All schools in Guinea will reopen on Monday after being closed amid the deadly Ebola outbreak, Guinea's health minister said Friday.
Health minister Remy Lamah told The Associated Press in Accra, Ghana during a summit by the Economic Community of West African States that the action is being taken "because the situation has improved." In Liberia, the schools are reopening "next month," said the Liberian Embassy's Charges d'Affaires in Ghana, Musu Ruhle.
The developments mirror how Ebola is affecting the three hardest-hit nations. There have been gains against the virus, which is spread through contact with bodily fluids of a person showing symptoms, or of a corpse, in Guinea and Liberia, but the disease continues to spread in Sierra Leone.
Schools will remain closed in Sierra Leone, that country's health minister said.
"We are monitoring the situation and would take a decision after that," said Sierra Leone Health Minister Foday Sawi Lahai. "We have imported thermometers to be used for surveillance in the schools. Once that is done and the number of cases keep falling, we would consider (reopening schools)."
In the most recent 24-hour monitoring period, 16 new Ebola cases were discovered in Sierra Leone, according to government figures.
In the week ending Jan. 11, WHO said Guinea reported its lowest weekly total of new Ebola cases since mid-August. Liberia had its lowest total since the first week of June and no confirmed new cases for the final two days of the week.
At the summit in Ghana, member states were asked to set up Rapid Response Teams at national, district and regional levels as part of the preparedness and containment mechanisms against Ebola, ECOWAS said. Also attending are the World Health Organization, the African Union, the U.N. Mission for Ebola Emergency Response as well as EU and U.S. representatives, the statement said.
Ebola has claimed over 8,400 lives, WHO reported on Wednesday. U.N. Secretary-General Ban Ki-moon previously said the epidemic could be over by mid-2015 but WHO is now declining to set a specific timeline.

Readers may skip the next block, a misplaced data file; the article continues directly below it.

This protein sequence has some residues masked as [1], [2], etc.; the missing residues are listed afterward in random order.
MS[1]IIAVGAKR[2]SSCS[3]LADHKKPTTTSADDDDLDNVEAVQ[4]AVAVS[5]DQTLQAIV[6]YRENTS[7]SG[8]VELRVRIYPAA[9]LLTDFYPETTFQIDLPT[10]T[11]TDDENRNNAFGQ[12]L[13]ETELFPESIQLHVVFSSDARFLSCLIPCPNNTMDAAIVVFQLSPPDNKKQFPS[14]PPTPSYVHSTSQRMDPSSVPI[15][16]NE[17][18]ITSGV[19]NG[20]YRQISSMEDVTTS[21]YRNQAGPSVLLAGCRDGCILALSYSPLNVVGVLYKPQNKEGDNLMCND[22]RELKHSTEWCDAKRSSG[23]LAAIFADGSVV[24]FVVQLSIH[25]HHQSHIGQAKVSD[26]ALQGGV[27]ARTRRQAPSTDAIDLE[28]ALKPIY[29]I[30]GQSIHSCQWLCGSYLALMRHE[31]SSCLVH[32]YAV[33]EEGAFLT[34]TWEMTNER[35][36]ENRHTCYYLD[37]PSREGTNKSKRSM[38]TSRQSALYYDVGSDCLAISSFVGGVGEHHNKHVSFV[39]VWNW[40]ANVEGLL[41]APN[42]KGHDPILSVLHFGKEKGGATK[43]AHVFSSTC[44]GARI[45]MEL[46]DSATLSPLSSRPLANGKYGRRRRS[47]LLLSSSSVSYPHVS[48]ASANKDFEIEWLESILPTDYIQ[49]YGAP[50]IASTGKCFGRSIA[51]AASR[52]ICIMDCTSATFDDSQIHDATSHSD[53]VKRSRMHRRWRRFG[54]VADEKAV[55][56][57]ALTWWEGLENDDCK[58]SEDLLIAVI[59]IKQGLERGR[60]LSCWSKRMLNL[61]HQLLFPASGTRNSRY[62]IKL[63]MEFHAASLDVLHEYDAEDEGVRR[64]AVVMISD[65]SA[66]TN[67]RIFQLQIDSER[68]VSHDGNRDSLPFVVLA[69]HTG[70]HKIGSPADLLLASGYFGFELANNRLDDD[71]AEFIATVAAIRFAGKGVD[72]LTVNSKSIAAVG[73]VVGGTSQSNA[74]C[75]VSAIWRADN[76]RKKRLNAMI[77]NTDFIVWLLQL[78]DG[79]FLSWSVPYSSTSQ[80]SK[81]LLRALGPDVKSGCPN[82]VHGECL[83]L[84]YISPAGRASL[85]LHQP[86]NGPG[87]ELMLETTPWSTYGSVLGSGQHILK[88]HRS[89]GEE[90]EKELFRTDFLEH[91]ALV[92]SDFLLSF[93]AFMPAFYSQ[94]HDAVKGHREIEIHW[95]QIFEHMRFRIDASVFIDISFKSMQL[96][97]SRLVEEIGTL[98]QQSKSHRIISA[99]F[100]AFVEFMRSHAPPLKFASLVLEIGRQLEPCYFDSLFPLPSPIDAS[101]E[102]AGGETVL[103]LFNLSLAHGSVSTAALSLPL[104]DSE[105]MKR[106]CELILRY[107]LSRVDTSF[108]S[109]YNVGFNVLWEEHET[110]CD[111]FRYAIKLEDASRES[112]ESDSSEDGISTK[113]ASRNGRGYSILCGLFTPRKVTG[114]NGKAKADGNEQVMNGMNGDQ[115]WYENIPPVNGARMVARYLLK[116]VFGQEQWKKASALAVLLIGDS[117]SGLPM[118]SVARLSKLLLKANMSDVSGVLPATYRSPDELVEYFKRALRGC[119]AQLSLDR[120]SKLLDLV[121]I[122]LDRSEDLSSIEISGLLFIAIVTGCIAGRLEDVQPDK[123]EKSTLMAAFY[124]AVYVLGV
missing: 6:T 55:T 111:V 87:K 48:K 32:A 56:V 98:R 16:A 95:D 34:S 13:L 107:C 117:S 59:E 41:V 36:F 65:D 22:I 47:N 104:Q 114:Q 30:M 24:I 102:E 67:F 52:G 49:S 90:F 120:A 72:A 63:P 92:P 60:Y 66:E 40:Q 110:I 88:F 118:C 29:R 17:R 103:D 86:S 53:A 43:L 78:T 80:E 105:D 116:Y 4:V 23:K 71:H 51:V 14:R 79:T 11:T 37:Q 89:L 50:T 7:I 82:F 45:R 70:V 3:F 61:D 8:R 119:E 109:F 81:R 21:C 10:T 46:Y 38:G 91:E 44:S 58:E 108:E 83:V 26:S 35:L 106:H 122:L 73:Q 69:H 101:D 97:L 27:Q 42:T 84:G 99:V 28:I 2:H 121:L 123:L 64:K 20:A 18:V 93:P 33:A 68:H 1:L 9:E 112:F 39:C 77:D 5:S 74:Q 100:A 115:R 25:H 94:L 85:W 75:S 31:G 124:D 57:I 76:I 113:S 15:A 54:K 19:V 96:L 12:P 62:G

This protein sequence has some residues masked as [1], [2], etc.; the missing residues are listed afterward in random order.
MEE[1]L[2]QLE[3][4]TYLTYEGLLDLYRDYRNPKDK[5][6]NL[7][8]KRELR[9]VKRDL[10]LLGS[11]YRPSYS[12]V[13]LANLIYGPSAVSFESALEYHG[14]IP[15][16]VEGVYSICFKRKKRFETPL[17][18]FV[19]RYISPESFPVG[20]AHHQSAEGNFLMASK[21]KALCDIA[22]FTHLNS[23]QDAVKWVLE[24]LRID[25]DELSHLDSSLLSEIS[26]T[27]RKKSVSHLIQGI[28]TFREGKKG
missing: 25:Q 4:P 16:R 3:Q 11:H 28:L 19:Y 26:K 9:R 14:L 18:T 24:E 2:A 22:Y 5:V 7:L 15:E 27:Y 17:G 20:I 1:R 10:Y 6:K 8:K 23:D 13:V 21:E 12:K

U.N.'s Ebola chief, Dr. David Nabarro, cautioned Thursday that despite the gains "there are still numbers of new cases that are alarming, and there are hotspots that are emerging in new places that make me believe there is still quite a lot of the disease that we're not seeing."
WHO says there are now enough beds to isolate and treat Ebola patients, but not all are in the hotspots where the disease is spreading fastest. The U.N. estimates that the number of scientists needed to track the outbreak must be tripled.
Nabarro told The Associated Press the national and international campaign for safe healing and burial practices, isolation of suspected cases, and quick treatment for Ebola victims is working. But he appealed for greater global support including "virus detectives" who can identify where there are cases, "anthropologists who can tell us how the communities are reacting," and managers to make sure treatment centers are adequately equipped.
United States Ambassador in Ghana, Gene Cretz, told a high level coordinating meeting at the summit that the U.S. Congress has recently approved President Barack Obama's request for significant additional funding for the Ebola crisis.
The U.S. has so far contributed almost $900 million in resources and personnel to support the fight against the Ebola disease in Guinea, Liberia and Sierra Leone, he said.